Another group that could be considered is the Navigators. Lots of Bible studies, lots of cool trips, lots of neat things to do and learn and meeting and ways to get involved… not so many opportunities to reach out into the NYU community or greater New York area. This is being aided by several programs that are started like the Alpha Course, the things that have been in place like the seeker-studies, and then the social action committee which does its best to meet bi-weekly and plan events for the group as a whole to reach out into the surrounding community. Still, the majority of time and energy is spent inwardly, looking to the needs of the members, of the people’s lives who are, in the end, relatively ideal and healthy.

This is not to say that the navigators or Washington Heights should give up serving the people who compose its numbers. It is not at all a criticism of the service and love that they give to the people who faithfully attend, or the newcomers. It is not an indictment of the core values or ideals or beliefs these (and many other) establishments hold. It is merely meant to be a reality check. Something is off balance.

If you’re thinking I’m coming from a secular perspective here, you’re right. But you better be careful, because I’m pretty sure Jesus hung out with prostitutes, homeless people, beggars, sick, insane, wandering, broken-hearted NON-Jews, and for that matter non-Christians. This, to me, indicates that he wanted us to reach beyond (though not neglect) our Peter, Paul, and Mary, and go chat it up with the Samaritan women of our community.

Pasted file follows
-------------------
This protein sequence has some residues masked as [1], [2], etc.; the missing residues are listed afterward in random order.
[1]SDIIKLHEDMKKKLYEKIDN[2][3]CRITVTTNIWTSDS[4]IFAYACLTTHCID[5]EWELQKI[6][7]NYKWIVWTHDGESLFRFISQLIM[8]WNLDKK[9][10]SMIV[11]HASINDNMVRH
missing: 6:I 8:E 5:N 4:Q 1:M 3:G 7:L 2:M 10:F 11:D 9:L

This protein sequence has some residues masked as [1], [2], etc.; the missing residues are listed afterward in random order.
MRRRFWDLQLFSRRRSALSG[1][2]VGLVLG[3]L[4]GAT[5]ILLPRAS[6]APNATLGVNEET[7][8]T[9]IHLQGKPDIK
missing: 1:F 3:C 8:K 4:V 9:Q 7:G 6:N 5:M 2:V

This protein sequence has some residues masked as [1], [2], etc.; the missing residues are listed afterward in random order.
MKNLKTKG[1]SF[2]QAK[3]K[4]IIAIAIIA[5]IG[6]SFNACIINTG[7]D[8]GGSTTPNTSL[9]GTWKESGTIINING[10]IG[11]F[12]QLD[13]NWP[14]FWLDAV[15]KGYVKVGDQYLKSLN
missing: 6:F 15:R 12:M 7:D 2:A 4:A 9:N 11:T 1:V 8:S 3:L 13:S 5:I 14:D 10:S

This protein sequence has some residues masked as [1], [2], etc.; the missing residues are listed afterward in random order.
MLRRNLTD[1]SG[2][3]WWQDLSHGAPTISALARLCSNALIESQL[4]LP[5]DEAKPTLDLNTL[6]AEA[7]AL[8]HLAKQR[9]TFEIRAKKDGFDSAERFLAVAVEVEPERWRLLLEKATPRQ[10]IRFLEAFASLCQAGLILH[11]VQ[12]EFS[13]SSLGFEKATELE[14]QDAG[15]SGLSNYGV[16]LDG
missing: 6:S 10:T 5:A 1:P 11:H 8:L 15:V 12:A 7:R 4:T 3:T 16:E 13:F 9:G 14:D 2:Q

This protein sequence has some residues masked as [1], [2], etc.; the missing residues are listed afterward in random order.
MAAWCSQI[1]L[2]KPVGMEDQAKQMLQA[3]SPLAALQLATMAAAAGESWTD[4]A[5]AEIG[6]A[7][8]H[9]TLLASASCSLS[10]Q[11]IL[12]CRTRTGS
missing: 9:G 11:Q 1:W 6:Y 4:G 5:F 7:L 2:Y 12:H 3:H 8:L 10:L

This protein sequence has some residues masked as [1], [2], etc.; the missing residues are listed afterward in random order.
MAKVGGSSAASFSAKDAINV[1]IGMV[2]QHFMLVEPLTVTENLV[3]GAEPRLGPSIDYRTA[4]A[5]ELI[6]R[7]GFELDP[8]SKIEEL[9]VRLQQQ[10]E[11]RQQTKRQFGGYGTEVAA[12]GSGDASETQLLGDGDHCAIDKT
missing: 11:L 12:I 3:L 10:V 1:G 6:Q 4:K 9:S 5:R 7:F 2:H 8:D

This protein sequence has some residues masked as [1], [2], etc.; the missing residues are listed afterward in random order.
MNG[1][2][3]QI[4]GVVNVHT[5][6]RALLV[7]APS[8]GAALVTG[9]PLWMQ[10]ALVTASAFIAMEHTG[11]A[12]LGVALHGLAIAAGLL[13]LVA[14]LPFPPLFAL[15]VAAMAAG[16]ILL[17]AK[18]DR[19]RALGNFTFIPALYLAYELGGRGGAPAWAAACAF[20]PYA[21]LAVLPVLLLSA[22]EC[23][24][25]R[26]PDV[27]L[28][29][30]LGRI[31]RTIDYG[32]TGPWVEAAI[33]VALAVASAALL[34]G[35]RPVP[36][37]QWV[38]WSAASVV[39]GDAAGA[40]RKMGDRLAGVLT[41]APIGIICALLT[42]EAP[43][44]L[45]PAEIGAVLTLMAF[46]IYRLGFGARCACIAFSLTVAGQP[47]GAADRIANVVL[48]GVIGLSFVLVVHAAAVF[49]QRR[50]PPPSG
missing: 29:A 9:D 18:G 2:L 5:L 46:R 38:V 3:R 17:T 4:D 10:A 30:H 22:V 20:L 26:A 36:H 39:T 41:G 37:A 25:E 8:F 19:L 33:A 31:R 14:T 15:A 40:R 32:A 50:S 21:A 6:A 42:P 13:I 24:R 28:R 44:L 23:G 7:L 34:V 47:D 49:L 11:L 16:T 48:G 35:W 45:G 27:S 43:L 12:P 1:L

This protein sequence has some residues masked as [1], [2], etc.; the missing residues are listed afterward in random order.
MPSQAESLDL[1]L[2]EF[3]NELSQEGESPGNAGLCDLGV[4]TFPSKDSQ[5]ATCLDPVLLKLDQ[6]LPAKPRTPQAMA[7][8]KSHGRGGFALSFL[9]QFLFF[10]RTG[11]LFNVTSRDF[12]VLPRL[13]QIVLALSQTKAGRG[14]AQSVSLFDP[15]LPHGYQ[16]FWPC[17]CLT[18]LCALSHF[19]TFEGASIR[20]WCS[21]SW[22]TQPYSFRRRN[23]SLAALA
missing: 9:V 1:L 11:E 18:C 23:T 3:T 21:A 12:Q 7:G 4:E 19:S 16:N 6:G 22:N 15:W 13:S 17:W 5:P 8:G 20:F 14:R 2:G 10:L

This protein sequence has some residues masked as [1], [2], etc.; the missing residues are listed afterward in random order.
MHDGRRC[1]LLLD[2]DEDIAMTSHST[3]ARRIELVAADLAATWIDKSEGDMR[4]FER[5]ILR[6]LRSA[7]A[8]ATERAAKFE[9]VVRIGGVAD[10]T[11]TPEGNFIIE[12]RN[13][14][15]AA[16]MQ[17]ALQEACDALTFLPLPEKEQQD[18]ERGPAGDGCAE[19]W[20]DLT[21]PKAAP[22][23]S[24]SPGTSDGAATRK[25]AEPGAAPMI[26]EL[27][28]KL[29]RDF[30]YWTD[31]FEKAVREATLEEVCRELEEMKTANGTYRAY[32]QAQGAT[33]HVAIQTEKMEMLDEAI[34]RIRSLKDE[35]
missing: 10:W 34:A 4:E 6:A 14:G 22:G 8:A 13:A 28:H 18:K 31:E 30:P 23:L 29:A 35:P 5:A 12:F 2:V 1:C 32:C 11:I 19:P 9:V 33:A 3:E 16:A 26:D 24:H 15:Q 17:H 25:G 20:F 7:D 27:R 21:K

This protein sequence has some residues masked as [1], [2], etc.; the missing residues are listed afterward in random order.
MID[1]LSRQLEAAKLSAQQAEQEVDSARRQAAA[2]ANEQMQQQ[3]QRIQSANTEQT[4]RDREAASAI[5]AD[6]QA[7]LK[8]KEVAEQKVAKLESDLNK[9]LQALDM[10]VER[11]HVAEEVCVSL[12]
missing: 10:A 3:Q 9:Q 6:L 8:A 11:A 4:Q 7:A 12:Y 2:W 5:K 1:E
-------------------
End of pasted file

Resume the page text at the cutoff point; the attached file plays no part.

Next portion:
So how do we change? Well it’s tough. It is especially tough within a church because of the, to be honest, bureaucratic kind of set up that often results. And that’s a whole other issue, of course, but for now, all I’m saying is there are lots of people who make decisions, and usually those aren’t the ones reading this blog (hard to believe, eh?). I think where it can begin is our individual recognition that we’re called to better the WORLD, and that doesn’t mean flying to Africa. And now that we’ve said that for the millionth time (since we all hear it once a month….) let’s act on it. What are ways we can get involved passed the ends of our noses? It’s going to take TIME. It’s going to take ENERGY. It’s going to take INVESTMENT. But I’m pretty sure (actually, I dare say, fairly dang confident) that it will be worth it.


Anonymous said...

I would love to talk with you more about this in person. You seem to be really passionate about this, and I'm really excited because (if you're still going on the retreat) the topic is being a disciple. I don't know if this has been coming through very clearly, but we really want to bring Navs in the direction that you're talking about. I agree... there is a lot of time and energy, perhaps disproportionatly so, spent on the community itself, but we're trying to get people excited about looking outward. Yes, it's gonna take time and sacrifices and discomfort, but like you said it'll be worth it.

It's late and I'm probably not making sense. I think I probably just repeated everything you said. But whatever... we'll talk.